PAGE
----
It’s like a pressure that I am trying not to put on myself. I’m trying not to think about in the future and plan races. Yesterday I found myself thinking, “Ok it’s April, in 6 months will I be ready for a half ironman.” Probably not if I’m being realistic. But maybe I’ll be running a half marathon? At this point, it’s too early to say where I’ll be. As much as I want to be able to say it, I just don’t know. And that creates a lead to in to the other big decision going through my brain.

I try to keep up with social media, and what’s happening in the world, however sometimes I am a day or two behind. Today I found out that there had been an article published in Slowtwitch (a triathlon site) where the interviewer was asking the female pro triathlete about whether or not she considered aborting her baby. There has been a large upheaval and many negative responses towards the story, and that particular question. I bring this up, not to add any fuel to the fire, not to cause any controversy, but because I feel like I am going through something a bit similar.

Let me explain. I believe the interviewer (Herbert Krabel) asked the question as his second question, and worded it in a way that was insensitive. In reality, the question could have been left out, or worded differently if he was trying to talk about the choices and decisions female pro triathletes have to make. That being said, as a female the question of “do you put your career on hold while you have a baby, or do you continue with your career and wait to have children” is a very valid question. Depending on the profession, some females don’t miss a beat with their career, others have to take some time off. As females I believe that we have the power to do just about anything we put our minds too. Pity the day someone tells me I can’t do something, because I will be the first to try to prove them wrong. And talking about equal pay, I certainly deserve just as much as a man with the same experience and schooling.

But that doesn’t stop the fact that, as a female athlete, when you use your body as your profession/or even as a hobby that you love, in addition to carrying a child, it’s hard to do both. For a few months, impossible. So that means, one thing will be put on hold. The sport you love will take a back seat, or becoming a mother will take a backseat.

Now I am not a pro triathlete, so my career is not dependent on the timing of having children. For those females that are pro though, it must be an incredibly tough choice as, having a child means taking (give or take) a year off from your sport. Some pro’s have great success with having a child and coming back to the racing scene. But there are a lot of “what ifs” that can go through your mind. I don’t know the pro that Krabel was interviewing, however Beth Gerdes obviously thought about it and decided that being a mother was more important right now, and put her career on hold for a short while.

The decision to have children is very personal, and one that really should be kept within the family circle. So, I’m breaking what I just said, to share something that’s been on my mind over the last 9 months. Ironically, that’s the same amount of time a women carries a child. It took a lot to start this blog, as I was going through a pretty rough time and felt very depressed and anxious. But now I know starting it helped me to get through this, in addition to reaching others going through the same thing. So, talking about having children is personal, however like surgery, this issue might be something that someone else is going through. So, maybe it might help to know that someone else is going through the same thing. And maybe it will help give me more clarity for my direction.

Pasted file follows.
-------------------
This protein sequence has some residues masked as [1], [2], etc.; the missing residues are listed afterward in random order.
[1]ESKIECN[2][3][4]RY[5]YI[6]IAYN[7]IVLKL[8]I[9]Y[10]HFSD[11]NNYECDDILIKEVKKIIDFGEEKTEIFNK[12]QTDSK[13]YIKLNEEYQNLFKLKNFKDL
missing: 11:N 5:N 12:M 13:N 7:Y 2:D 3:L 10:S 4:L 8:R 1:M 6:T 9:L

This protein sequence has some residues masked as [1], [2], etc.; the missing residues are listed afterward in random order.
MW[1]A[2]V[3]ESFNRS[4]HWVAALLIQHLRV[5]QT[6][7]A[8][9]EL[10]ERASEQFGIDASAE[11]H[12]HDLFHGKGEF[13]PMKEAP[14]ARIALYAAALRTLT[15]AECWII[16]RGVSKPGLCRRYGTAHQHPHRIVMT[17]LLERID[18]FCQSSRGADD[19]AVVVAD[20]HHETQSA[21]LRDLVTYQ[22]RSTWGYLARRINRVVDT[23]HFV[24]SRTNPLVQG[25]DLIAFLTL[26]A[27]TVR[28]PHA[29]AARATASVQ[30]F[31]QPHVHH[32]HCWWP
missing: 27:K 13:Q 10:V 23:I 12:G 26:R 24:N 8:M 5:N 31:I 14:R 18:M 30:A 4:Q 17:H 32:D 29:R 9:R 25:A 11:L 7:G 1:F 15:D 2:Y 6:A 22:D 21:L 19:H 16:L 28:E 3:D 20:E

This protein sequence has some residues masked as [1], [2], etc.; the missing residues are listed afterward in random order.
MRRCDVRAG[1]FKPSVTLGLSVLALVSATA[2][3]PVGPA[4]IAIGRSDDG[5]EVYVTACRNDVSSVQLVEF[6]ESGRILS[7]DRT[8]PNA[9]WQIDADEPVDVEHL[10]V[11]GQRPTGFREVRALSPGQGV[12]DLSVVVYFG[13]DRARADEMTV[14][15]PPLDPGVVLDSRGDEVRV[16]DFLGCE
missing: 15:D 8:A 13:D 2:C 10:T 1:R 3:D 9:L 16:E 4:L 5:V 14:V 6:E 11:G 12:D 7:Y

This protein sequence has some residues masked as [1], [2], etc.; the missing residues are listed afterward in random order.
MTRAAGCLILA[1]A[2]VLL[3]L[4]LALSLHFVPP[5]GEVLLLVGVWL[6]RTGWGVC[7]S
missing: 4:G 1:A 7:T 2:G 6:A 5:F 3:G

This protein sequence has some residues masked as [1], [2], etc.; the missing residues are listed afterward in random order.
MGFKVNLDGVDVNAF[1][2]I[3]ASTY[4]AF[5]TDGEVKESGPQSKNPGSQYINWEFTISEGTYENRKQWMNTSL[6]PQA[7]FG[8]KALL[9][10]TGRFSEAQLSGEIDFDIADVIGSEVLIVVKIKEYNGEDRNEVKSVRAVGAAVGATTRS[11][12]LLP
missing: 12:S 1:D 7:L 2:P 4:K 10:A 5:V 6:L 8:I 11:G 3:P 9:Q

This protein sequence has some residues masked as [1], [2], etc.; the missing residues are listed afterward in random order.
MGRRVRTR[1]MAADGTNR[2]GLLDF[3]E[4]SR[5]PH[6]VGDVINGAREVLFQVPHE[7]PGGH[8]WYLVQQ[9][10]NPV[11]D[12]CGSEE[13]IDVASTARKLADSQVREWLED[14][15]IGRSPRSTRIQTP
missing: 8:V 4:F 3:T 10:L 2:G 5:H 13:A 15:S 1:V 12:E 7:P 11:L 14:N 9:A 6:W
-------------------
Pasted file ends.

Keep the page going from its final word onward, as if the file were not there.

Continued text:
I knew surgery was the only option, so I didn’t hesitate. I’m now two years into this “ordeal” and I’ve missed 2 years of racing, of being an athlete. It’s the spring, so a 3rd year is starting, and I’m still on the sidelines. I’m yearning to get out there and race again. Whether it’s a sprint tri, a 5 k, a fun run, anything. I just want to race again. I will never be a pro, but I do want to be good again. I believe I have the ability to do that. So where am I going with this? Brett and I first discussed children many years ago. We both want a family, but knew we had to wait till Brett finished school. That way, if I had to take some time off, or I wanted to put my career on hold to spend more time with the baby, we weren’t strapped financially. So here we are, we’ve come to a crossroads.

Brett is graduating in June, just 3 months from now. I just turned 34 years old. I’m getting older, and I can feel the fertility time clock clicking away. Brett will soon have a career, and we’ll soon be onto the next journey in life. But I’m feeling selfish and conflicted. I’ve had to be on the sidelines for 2 years, if we have a baby right now, that means I’ll be on the sidelines for another year. Or, do I continue on my path of healing and potentially have one more race season before having a baby. Baby vs Career (or for me, a passion for sport and competition). If I hadn’t been sidelined, this would be a no brainer. It’s time to have children.

I’m so torn, but at the same time, I understand that as a women, this is something that we all go through. Men can be great caregivers, fathers, spouses, but when push comes to shove, they aren’t the ones carrying the baby, and they aren’t the ones who have to put their sport or career on hold. So, while it’s not fair, that’s the way we were created and life just isn’t fair. It’s a valid question for women who use their physical abilities as their career and their child-bearing. But it’s a question that I believe should be between the two people in the relationship, not the world. So while I think Krabel shouldn’t have asked such a personal question and it’s no ones business but the couples, in a round about way, he asked what is on my mind, and must be on the mind of other females who use their body as their profession “what do I chose, a child or my career.” Or in my case, do we put off trying to have a baby so I can at least feel like an athlete again?